AWK Introduction

From WikiOD

Remarks[edit | edit source]

The name AWK comes from the last initials of its creators Alfred V. Aho, Peter J. Weinberger, and

Brian W. Kernighan.

Resources[edit | edit source]

Versions[edit | edit source]

Name Initial Version Version Release Date
POSIX awk 1992 IEEE Std 1003.1, 2013 Edition 2013-04-19
One True Awk or nawk or BWK awk 198X - 2012-12-20
GNU awk or gawk 1986 4.1.3 2015-05-19

AWK by examples[edit | edit source]

AWK is string manipulation language, used largely in UNIX systems. The idea behind AWK was to create a versatile language to use when working on files, which wasn't too complex to understand.

AWK has some other variants, but the main concept is the same, just with additional features. These other variants are NAWK and GAWK. GAWK contains all of the features of both, whilst NAWK is one step above AWK, if you like.

The most simple way to think of AWK, is to consider that it has 2 main parts. The pattern, and the action.

Probably the most basic example of AWK: (See also: Hello World)

BEGIN {print "START"}
      {print        }
END   {print "STOP" }

Here, the keywords BEGIN and END are the pattern, whilst the action is inside the {}. This example would be useless, but it would only take minor changes to actually make this into a useful function.

BEGIN {print "File\tAuthor"}
      {print $8, "\t", $3}
END {print " - DONE - "}

Here, \t represents a Tab character, and is used to even up the output line boundaries. $8 and $3 are similar to the use that is seen in Shell Scripts, but instead of using the 3rd and 8th arguments, it uses the 3rd and 8th column of the input line.

So, this example would print: File Author on the top line, whilst the second line is to do with the file paths. $8 is the name of the file, $3 is the owner (When looking at the directory path, this will be more clear). Finally, the bottom line would print, as you would expect - DONE -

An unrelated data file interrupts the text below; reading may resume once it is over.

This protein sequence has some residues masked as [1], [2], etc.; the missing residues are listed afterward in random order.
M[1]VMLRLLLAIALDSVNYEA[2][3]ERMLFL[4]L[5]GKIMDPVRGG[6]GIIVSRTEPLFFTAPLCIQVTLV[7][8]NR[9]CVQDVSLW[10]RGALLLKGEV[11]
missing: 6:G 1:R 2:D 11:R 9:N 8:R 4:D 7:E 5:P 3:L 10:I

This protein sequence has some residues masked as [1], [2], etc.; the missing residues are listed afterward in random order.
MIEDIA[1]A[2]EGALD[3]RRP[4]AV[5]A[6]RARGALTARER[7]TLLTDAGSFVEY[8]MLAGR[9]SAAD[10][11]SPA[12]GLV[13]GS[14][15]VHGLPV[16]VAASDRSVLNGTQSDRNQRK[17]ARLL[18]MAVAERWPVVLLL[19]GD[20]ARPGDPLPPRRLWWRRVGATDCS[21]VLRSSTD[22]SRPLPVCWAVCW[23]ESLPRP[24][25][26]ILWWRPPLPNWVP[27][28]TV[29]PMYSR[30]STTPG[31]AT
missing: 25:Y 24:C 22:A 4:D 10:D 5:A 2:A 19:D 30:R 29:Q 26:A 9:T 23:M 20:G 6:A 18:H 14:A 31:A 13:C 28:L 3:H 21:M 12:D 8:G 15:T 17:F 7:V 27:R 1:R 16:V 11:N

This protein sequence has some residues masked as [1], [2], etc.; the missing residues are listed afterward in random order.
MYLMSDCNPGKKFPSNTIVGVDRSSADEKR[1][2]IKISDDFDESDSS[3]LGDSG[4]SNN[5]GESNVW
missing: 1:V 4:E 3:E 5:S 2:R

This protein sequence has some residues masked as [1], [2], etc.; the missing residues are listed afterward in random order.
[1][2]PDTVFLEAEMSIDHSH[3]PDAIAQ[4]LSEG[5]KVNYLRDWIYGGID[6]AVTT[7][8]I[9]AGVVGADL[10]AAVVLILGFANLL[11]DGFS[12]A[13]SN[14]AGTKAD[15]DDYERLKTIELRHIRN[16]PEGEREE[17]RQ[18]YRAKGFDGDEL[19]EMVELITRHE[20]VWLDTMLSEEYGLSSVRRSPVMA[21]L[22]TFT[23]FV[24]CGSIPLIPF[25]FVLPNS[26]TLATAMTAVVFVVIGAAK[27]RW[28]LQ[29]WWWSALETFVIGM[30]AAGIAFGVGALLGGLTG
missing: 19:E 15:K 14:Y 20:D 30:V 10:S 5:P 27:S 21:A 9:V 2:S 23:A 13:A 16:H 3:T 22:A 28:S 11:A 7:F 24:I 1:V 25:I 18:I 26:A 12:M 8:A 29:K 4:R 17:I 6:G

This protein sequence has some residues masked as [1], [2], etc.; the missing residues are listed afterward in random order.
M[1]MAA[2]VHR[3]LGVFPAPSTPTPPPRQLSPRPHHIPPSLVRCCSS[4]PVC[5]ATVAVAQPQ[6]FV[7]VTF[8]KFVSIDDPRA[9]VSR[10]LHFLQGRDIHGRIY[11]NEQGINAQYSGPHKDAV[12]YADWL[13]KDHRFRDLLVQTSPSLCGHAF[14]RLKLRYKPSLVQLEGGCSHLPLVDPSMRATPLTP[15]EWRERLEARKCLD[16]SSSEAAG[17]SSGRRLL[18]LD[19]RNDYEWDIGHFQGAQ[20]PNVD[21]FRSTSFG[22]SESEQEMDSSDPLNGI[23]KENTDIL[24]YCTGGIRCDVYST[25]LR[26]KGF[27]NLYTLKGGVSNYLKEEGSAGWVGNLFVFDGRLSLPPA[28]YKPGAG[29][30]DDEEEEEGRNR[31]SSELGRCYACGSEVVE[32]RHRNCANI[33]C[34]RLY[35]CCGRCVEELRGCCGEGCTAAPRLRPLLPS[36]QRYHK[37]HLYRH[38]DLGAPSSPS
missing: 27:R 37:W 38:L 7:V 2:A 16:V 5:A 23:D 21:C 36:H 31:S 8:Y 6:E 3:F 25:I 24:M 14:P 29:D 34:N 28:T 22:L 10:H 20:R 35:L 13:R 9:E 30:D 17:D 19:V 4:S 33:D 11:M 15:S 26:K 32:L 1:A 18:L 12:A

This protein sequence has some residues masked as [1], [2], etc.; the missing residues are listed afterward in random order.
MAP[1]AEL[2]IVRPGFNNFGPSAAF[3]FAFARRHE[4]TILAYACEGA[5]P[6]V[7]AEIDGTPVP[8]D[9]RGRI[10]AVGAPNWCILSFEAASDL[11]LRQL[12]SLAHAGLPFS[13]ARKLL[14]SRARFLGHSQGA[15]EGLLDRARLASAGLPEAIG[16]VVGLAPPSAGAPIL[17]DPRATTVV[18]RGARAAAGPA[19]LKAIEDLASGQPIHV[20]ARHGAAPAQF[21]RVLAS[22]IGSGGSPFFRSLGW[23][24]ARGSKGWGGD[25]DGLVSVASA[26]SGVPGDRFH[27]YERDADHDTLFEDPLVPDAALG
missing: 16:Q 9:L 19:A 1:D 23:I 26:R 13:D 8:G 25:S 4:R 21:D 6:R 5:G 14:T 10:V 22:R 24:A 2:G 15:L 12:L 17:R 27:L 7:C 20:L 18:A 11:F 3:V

Credit for the above example goes to

Reference file[edit | edit source]

coins.txt from Greg Goebel:

gold     1    1986  USA                 American Eagle
gold     1    1908  Austria-Hungary     Franz Josef 100 Korona
silver  10    1981  USA                 ingot
gold     1    1984  Switzerland         ingot
gold     1    1979  RSA                 Krugerrand
gold     0.5  1981  RSA                 Krugerrand
gold     0.1  1986  PRC                 Panda
silver   1    1986  USA                 Liberty dollar
gold     0.25 1986  USA                 Liberty 5-dollar piece
silver   0.5  1986  USA                 Liberty 50-cent piece
silver   1    1987  USA                 Constitution dollar
gold     0.25 1987  USA                 Constitution 5-dollar piece
gold     1    1988  Canada              Maple Leaf

Minimal theory[edit | edit source]

General awk one-liner:

awk <awk program> <file>


<shell*command> | awk <awk program>

<shell*command> and <file> are addressed as awk input.

<awk program> is a code following this template (single, not double, quotes):

'BEGIN   {<init actions>};
 <cond1> {<program actions>};
 <cond2> {<program actions>};
 END  {<final actions>}'


  • <condX> condition is most often a regular expression /re/, to be matched with awk input lines;
  • <* actions> are sequence of statements, similar to shell commands, equipped with C-like constructs.

`` is processed according to the following rules:

  1. BEGIN ... and END ... are optional and executed before or after processing awk input lines.
  2. For each line in the awk input, if condition <condN> is meat, then the related <program actions> block is executed.
  3. {<program actions>} defaults to {print $0}.

Conditions can be combined with standard logical operators:

    /gold/ || /USA/ && !/1986/

where && has precedence over ||;

Theprint statement. print item1 item2 statement prints items on STDOUT.

Items can be variables (X, $0), strings ("hello") or numbers.

item1, item2 are collated with the value of the OFS variable;

item1 item2 are justapoxed! Use item1 " " item2 for spaces or printf for more features.